Everyone needs a home. Everyone wants a home. Home is where the heart is. Home is where the journey starts. HOMES is the mnemonic device to remember the names of the Great Lakes. (How’s that for a total non sequitur?)
I’ve got a saying that I’ve found myself repeating a lot lately. Every tool needs a home, and there needs to be a home for every tool. Yeah, it’s a ripoff from the Shaker’s expression, a place for everything, and everything in it’s place.
But what if your tools are homeless? Are your tools like most peoples’, a jumble in the bottom of a drawer? In a cold, soulless metal box? Or worse, in a plastic (gasp!) container?
That’s like the skid row of tool homes. Hey, I’ve got more than a few of the plastic drill bit cases, or a blown plastic caliper case that’s hard to open, or the “139 piece screw bit case” from the Big Box. Yeah, I’m guilty.
But your tools deserve better. Your tools need a home.
I am building a series of nice tool boxes, from oak and cherry and maple and walnut. They will house your sockets and wrenches and ratchets and adapters. I’m still working on the exact layout in SketchUp, but I have built a prototype for a Kobalt set I picked up from Lowe’s a while back. Metric, because that is the Preferred Solution (a topic for another blog post). When I got them home, I went to store them on one of those sticks with the studs that you snap the sockets onto. I bet you’ve got three sitting around with various sockets stuck on them. And I thought, there’s a better way. A more beautiful way. A way to look at the box and instantly know if a socket is missing or not. A socket box that you will give to your grandchildren, and THEY will give to THEIR grandchildren.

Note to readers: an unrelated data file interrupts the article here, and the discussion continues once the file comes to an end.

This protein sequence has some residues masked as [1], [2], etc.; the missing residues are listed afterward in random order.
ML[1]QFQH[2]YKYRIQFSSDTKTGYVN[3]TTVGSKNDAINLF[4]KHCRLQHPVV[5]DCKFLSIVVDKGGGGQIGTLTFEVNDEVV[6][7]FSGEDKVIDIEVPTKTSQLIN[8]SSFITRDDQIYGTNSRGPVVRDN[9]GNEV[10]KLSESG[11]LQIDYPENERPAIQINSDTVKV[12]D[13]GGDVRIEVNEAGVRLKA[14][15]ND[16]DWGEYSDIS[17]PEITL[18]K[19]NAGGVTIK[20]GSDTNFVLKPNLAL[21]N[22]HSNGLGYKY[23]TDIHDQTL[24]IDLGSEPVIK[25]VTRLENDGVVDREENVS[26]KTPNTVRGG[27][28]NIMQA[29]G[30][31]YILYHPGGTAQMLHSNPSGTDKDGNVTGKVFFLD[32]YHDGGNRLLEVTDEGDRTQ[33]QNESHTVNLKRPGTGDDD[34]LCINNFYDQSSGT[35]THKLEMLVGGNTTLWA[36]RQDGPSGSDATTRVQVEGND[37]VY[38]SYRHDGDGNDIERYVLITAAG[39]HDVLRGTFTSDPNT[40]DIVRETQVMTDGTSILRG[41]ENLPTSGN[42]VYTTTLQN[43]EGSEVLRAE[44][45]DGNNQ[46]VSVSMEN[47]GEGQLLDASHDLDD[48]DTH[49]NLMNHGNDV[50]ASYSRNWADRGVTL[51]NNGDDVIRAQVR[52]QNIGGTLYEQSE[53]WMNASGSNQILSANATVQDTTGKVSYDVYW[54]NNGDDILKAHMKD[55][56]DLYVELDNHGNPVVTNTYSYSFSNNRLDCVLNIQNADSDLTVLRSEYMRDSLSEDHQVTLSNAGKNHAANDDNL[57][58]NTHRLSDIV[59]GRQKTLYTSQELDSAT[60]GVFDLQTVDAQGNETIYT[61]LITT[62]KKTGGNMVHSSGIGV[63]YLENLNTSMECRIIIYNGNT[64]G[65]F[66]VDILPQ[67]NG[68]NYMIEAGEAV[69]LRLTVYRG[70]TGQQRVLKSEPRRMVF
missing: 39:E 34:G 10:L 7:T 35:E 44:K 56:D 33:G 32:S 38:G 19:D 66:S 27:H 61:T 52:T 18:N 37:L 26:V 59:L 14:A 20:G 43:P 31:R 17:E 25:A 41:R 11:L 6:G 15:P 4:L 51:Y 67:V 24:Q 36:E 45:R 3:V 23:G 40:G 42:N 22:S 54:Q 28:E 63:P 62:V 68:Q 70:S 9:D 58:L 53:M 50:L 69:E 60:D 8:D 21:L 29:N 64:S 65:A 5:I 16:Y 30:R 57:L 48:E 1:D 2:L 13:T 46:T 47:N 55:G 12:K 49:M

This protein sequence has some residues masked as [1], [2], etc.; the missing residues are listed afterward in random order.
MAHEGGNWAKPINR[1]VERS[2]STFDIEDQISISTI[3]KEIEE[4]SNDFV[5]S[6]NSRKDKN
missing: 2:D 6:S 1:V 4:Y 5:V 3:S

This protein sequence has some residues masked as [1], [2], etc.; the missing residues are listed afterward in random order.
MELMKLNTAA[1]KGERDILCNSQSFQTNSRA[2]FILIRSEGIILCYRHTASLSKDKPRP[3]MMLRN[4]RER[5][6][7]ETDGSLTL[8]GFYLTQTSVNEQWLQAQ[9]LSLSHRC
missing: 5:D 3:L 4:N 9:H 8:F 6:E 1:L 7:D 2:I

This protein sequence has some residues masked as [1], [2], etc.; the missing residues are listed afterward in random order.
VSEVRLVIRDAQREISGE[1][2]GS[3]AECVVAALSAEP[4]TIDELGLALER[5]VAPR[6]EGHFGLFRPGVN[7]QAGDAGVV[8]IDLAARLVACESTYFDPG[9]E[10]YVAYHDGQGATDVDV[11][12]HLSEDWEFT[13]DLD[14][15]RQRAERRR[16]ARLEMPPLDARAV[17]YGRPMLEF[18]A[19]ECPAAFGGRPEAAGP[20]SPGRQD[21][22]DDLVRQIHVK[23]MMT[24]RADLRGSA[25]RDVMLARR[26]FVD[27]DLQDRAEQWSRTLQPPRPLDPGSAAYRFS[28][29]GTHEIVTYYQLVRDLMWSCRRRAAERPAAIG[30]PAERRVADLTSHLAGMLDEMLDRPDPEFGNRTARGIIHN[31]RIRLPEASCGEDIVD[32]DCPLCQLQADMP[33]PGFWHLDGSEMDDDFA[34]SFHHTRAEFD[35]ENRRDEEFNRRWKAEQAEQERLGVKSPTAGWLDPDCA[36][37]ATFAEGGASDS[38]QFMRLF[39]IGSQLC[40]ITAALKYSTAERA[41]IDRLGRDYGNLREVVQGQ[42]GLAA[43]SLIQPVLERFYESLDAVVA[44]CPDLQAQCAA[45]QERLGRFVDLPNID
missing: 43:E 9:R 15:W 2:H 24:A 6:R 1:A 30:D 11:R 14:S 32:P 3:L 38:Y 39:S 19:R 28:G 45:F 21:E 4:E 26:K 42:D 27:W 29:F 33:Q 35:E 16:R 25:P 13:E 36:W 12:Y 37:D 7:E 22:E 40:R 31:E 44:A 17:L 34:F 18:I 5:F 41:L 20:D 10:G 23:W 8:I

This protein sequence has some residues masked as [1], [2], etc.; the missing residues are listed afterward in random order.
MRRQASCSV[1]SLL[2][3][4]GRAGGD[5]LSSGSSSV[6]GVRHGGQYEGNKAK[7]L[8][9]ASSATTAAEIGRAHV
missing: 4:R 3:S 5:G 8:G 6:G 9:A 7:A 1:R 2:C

I took the socket and measured the diameter and bought the Forstner bits and drilled and glued and sawed and now my sockets have a home.